On 2 September 2019, ESMA issued its final guidelines on liquidity stress testing in UCITS and AIFs. The guidelines become effective on 30 September 2020. They apply to UCITS Management Companies, SMICs, AIFMs and internally managed AIFs (Fund Management Companies or FMCs).

It is safe to say that liquidity for investment funds is a current priority on the regulatory agenda in Ireland and the rest of Europe, even though the effective date of the ESMA liquidity guidelines is 12 months from now.

In August 2019, the Central Bank of Ireland issued a letter reminding UCITS Management Companies, SMICs, AIFMs and internally managed AIFs (Fund Management Companies or FMCs) on the importance of ongoing and effective liquidity management. This was discussed in our August bulletin. We expect the Central Bank to notify ESMA that it intends to comply fully with ESMA's liquidity guidelines.

ESMA also published a stress simulation framework for the investment fund sector on 5 September 2019. The report is intended to help regulators to stimulate stress situations and could be referred to as a source of information on what a regulator might expect from liquidity stress testing (LST).

The ESMA liquidity guidelines cover all types of funds, including ETFs and leveraged closed-ended AIFs. ESMA accepts that LST for ETFs should be adapted to take into account their structure, including for example, the role of authorised participants, redemption and replication models. EU domiciled money market funds will only be subject to the provisions of the ESMA liquidity guidelines which are not already addressed under the Money Market Fund regulatory framework.

Existing liquidity requirements for Irish UCITS and AIFs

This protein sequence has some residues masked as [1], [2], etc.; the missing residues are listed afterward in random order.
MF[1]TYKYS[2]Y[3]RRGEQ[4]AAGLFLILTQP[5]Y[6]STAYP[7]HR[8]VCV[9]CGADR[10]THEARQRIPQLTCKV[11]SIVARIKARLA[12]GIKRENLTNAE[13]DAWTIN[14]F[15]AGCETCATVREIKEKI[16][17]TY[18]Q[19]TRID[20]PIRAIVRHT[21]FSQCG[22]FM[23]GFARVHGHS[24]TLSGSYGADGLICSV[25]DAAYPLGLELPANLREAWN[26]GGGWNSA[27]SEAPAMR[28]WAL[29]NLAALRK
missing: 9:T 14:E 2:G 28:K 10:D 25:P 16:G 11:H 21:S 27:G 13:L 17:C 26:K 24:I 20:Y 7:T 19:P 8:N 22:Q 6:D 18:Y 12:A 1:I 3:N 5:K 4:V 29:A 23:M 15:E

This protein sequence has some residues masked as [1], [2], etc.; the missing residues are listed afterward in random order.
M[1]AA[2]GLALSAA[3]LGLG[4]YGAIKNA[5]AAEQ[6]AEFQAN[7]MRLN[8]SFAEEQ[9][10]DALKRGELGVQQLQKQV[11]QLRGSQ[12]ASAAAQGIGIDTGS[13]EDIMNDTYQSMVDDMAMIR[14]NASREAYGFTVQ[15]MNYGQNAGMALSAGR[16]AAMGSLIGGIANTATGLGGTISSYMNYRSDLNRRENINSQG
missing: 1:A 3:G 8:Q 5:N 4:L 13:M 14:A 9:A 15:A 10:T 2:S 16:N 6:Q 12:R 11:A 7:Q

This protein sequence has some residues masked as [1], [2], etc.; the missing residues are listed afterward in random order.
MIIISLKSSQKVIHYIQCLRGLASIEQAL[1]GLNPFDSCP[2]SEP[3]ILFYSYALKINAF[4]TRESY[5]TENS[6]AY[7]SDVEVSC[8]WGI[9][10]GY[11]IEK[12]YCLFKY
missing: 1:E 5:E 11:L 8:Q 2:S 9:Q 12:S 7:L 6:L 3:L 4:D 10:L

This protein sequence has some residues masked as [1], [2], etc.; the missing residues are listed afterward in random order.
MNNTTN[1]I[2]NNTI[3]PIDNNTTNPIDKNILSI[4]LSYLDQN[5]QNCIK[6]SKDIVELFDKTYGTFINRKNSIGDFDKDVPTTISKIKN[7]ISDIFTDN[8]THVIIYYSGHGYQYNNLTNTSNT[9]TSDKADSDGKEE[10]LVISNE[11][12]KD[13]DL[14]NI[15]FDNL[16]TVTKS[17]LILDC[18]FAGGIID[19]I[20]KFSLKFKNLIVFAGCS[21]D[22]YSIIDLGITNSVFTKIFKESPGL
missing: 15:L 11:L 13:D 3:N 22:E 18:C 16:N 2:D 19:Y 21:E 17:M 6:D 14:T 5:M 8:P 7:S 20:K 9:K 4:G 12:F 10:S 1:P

For UCITS, stress testing requirements are  part of the statutory requirements to measure, manage and report on risk, including liquidity risk. Specifically, UCITS must conduct stress tests which enable assessment of the liquidity risk of the UCITS under exceptional circumstances. A UCITS does not have a specific statutory requirement to report the results of this stress test to the Central Bank. There are CBI reporting requirements for stress testing for a UCITS using VaR.

An AIFM must

i. conduct stress tests, under normal and exceptional liquidity conditions, which enable it to assess the liquidity risk of each AIF and monitor the liquidity of each AIF and

ii. employ an appropriate liquidity management system and adopt procedures which enable it to monitor the liquidity risk of the AIF (except for unleveraged closed-ended AIFs) and to ensure that the liquidity profile of the investments of the AIF complies with its underlying obligations

The AIFM was always obliged to report the results of the stress tests in (i) to the CBI. The 2019 AIFM amendment regulations introduced a requirement to report to the CBI the results of the stress tests carried out in accordance with (ii).

Principles and proportionality

The ESMA liquidity guidelines set out a principles-based approach, acknowledging the diversity of fund structures. ESMA also accepts that the principle of proportionality should be applied and that LST should be tailored based on the nature, scale and complexity of each UCITS or AIF.